11. Usual Sleeping Time (on weekdays): _________________________ 12. On a scale from 1 (very unhappy) to 10 (happiest), how do you feel today? : ____________

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ACTIVITY SHEE T 1-01b. Groups should fill out responses to some questions : Student ID Question 1.

2.

3.

Are the responses varying or the same?

How can we summarize the data collected for each of the questions above (especially if we consolidate the data from the entire class) ?

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CLASS RECORDING SHEET 1-01a (for the Teacher) (PRINT M ORE THAN 1 copy, if necessary) Sex ( 1= male; 2 femal e)

Stude nt Numb er

Numb er of siblin gs

Report ed Weigh t (in kg)

Report ed Height (in m)

Age of moth er (in years )

. Daily allowa nce in school

Daily food expendit ure in school

Usual numbe r of text messa ges sent in a day

Usual Rating Sleepin on g Time Feeling (on Today weekda (1 very ys) unhap py, 10 happie st)

Actu al Weig ht (in kg)*

Actu al Heig ht (in m)*

* to be obtained in next lesson

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ASSESSMENT 1. Name at least one difference between a statistical question and a non statistical question. ANSWER: Statistical questions are answered by collecting data with variation (and consequently summaries for the data will be require d), while non -statistical questions are questions where answer require specific facts (and not data with variation), so summary statistics and graphs will not be needed for nonstatistical que stions. 2. Ten persons were randomly selected and asked how many le tters were in their middle names, and we received the following data: 6, 6, 7, 12, 15, 7, 8, 7, 6, 7

Ask studen ts to make a bar graph with this data

ASSESSMENT 1. Name at least one difference between a statistical question and a non statistical question. ANSWER: Statistical questions are answered by collecting data with variation (and consequently summaries for the data will be require d), while non -statistical questions are questions where answer require specific facts (and not data with variation), so summary statistics and graphs will not be needed for nonstatistical que stions. 2. Ten persons were randomly selected and asked how many le tters were in their middle names, and we received the following data: 6, 6, 7, 12, 15, 7, 8, 7, 6, 7 Ask studen ts to make a bar graph with this data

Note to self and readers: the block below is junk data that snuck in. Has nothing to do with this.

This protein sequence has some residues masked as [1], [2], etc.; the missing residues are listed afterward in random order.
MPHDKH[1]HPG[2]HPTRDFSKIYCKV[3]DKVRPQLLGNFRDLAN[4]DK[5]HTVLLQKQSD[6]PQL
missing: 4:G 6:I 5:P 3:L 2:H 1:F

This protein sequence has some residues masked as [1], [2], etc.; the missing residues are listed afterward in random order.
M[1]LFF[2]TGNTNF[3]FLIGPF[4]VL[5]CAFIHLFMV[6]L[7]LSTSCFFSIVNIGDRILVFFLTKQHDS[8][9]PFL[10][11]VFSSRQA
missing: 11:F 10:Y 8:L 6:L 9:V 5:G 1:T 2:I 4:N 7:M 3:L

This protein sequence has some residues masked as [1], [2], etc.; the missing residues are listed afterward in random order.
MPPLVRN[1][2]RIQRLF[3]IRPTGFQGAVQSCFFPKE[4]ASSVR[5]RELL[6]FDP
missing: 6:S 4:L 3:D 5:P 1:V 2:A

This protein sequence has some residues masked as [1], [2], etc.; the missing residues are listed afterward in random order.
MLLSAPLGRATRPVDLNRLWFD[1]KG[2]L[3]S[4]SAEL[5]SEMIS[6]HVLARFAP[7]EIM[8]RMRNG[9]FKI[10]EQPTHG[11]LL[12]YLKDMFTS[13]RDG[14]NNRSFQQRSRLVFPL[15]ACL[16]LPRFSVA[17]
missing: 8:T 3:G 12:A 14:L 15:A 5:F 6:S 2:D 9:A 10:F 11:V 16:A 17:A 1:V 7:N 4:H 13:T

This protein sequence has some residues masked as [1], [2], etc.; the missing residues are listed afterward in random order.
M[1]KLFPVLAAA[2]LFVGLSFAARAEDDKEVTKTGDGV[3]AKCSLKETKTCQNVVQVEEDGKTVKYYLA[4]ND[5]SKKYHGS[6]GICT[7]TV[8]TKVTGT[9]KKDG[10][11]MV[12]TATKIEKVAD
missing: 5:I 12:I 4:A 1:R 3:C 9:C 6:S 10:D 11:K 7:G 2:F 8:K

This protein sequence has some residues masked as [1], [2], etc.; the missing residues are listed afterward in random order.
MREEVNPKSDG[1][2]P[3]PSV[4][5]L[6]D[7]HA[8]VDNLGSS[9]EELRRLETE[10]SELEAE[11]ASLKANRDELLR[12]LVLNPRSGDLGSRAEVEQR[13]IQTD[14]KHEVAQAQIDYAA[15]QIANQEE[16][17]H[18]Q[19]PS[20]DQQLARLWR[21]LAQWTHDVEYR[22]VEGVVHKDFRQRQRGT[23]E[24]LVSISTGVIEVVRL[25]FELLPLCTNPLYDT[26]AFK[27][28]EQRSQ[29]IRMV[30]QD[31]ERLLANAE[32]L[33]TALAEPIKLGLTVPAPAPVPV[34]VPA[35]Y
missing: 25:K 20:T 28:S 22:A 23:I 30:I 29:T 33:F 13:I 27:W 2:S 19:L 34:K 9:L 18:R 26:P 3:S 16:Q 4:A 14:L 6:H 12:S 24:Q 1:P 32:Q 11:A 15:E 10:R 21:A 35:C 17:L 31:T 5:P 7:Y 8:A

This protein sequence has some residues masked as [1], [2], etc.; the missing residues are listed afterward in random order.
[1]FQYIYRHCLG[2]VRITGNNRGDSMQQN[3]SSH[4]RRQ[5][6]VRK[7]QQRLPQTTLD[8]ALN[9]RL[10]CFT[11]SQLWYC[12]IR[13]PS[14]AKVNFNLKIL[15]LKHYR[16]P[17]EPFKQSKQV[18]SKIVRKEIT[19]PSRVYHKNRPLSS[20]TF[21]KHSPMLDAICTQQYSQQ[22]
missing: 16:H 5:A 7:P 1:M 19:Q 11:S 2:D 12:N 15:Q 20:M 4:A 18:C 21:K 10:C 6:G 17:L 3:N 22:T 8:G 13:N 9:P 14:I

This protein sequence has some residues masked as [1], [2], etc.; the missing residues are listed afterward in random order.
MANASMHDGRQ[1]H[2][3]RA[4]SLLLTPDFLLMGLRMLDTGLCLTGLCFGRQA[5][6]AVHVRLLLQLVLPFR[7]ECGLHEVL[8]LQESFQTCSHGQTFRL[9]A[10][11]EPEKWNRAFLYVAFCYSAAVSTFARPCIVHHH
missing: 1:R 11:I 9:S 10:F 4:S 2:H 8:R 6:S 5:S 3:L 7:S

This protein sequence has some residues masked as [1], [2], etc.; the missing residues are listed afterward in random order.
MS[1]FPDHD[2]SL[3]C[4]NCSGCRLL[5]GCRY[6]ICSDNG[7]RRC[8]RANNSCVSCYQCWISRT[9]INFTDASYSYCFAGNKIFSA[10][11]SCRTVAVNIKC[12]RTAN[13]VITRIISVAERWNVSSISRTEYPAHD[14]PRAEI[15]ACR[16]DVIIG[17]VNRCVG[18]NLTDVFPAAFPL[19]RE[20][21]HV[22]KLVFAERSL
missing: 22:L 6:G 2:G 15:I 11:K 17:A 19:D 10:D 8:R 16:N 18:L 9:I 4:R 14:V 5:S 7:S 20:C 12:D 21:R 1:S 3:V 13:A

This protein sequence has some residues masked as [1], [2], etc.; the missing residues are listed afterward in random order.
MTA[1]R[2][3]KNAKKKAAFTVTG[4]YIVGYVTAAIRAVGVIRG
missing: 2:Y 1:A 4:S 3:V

Answer: 4

3

2

1

0

5

10 letters

15

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3. Martin collected data over the last 10 days on the amount of hours of sleep he had every night, and made a line plot of these data. Hours of Sleep per Nig ht:

x x

6

x

x

x

x

x

x

x

7

8

9

10 11

x 12

x – one night

What was the most sleep he got in one night? __________________ Answer: 12 hrs What was the least amount of slee p he got in one night? ________________ Answer: 7 hrs What is the most common amount of sleep I get? _________________ Answer:8 hrs How many nights did he sleep less than 9 hours? _________________ Answer: 6 nights How many nights did he sleep more than 9 hours? _____________ Answer: 2 nights

4. Ronald collected information about favorite sports among his friends Frequency

6

Favorite Sport

5 4 3 2 1 0

Chess

Basketball

Football

Volleyball Sport

What is the most popular type of dog from the data? Answer: Basketball How many of Ronald’s friends that we re questioned do not consider

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Basketball or Football as the ir favorite sport? Answer: 5 How many friends did Ronald question? Answer : 12

Explanatory Note: Teachers have the option to just ask this assessment orally to the entire class, or to group students and ask them to identify answers, or to give this as home work, or to use some questions/items here for a chapter examination.